Václav Havel, the courageous leading dissident in the years of Communist control of Czechoslovakia, and more recently president of that country, needs no introduction to the readers of The New York Review. His name has appeared on the pages of the Review in a number of capacities. Known originally primarily as a play-wright, Havel has always been a prolific and engaging writer. His literary output in later years has taken exclusively the form of essays, letters, and published interviews; and after his release from prison in 1983, several volumes of English translations of such materials saw publication, prior to the appearance of the volume here under review.
With very minor exceptions, the materials contained in those volumes were written during the Communist period of Czechoslovak history and reflected Havel’s preoccupation with the tremendous strains that rested upon his life and those of so many others in those tragic years. The volume to which this present discussion is devoted was written in the summer of 1991 and reviewed by the author in early 1992—that is, during his second presidency of that country, now terminated by his recent withdrawal.
It is the first such volume, therefore, to reflect the author’s reactions to the tremendous events, including prominently his own experiences, of the period of liberation. It speaks, however, for the depth and solidity of his thinking that this fundamental change in the political environment occasioned, and required, no significant revision of the convictions and principles that had inspired his earlier writings. These last were simply applied to the new situation; and they seem to have lost none of their relevance or their force in the process.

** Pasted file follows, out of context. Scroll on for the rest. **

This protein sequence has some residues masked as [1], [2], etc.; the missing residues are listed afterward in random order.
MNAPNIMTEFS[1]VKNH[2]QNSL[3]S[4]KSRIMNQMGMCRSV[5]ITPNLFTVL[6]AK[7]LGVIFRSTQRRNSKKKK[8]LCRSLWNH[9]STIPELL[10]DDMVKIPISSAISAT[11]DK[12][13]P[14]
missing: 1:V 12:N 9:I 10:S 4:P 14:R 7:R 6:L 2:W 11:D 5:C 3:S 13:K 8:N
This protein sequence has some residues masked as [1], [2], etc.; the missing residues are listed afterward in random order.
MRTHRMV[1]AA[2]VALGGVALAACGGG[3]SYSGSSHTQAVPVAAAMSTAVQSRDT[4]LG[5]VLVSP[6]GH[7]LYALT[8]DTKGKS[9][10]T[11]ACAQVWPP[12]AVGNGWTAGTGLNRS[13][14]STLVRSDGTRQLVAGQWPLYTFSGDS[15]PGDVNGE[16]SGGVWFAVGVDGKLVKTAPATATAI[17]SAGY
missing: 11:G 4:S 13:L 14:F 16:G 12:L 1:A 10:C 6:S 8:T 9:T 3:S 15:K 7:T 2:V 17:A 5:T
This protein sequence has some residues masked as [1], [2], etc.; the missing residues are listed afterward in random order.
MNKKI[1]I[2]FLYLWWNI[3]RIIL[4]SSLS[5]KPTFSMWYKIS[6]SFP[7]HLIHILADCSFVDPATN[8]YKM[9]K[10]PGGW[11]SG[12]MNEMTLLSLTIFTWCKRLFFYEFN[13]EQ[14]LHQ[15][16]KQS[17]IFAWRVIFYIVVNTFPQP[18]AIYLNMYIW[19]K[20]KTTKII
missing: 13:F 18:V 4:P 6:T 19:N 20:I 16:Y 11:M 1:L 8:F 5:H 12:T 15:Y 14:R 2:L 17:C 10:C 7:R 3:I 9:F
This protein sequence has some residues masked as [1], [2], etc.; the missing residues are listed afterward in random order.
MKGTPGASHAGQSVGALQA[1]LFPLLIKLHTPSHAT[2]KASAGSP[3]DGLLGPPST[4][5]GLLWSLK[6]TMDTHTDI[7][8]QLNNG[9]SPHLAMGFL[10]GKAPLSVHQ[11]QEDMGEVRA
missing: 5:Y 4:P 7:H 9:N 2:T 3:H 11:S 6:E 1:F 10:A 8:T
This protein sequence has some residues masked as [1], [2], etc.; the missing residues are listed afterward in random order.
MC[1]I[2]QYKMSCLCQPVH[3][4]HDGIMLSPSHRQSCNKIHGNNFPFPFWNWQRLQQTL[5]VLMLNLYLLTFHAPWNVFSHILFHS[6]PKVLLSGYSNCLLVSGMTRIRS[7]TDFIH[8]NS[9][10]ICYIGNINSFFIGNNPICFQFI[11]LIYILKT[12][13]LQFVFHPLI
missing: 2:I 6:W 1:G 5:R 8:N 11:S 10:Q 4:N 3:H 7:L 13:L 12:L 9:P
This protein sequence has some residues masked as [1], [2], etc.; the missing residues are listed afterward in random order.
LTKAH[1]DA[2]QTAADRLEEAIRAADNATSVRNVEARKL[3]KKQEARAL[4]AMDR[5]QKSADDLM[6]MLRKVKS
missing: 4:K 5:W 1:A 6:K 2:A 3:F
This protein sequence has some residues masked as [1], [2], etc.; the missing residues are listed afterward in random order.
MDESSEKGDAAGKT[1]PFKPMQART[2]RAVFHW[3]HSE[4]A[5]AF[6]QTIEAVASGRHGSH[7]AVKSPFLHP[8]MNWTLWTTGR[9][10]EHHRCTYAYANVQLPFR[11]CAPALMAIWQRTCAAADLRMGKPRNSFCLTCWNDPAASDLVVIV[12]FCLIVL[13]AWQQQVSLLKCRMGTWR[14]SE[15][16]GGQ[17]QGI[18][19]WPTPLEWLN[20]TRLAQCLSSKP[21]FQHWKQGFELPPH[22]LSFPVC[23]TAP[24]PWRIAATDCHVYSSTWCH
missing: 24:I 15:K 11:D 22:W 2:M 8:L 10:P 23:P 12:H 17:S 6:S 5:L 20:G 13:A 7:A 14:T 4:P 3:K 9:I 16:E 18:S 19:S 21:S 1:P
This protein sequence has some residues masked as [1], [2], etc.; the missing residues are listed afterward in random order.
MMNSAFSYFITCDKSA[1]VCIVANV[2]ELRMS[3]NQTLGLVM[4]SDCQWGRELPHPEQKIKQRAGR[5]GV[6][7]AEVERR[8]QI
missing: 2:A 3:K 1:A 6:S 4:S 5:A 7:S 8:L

Leaving aside the first section of the book, entitled “Politics, Morality, and Civility” (which was placed last in the original Czech edition and will be given similar place here), the first material to meet the reader’s eye is the long section (the longest in the book) that deals, under the title “In a Time of Transition,” with the internal political problems of the Czechoslovak state as they presented themselves to Havel during his second presidency, when the book was written. Much of this section is devoted to constitutional problems. The present constitution, inherited from the Communist period, being plainly unsuitable for the present era, Havel, a strong opponent of proportional representation and advocate of the strengthening of the presidency, pressed hard, while president, for the early preparation of a new one. But this question soon became en-meshed with the problem (among others) of Slovak separatism; and pending a resolution of that problem, no serious progress in the constitutional question was possible.
This being the case, it was not surprising that a large portion of this first section of Havel’s book was addressed to the future of the Czech-Slovak relationship. And an agonizing matter this was for a man of Havel’s generous impulses, torn between a broad-minded sympathy and understanding for Slovak national feeling, on the one hand, and exasperation …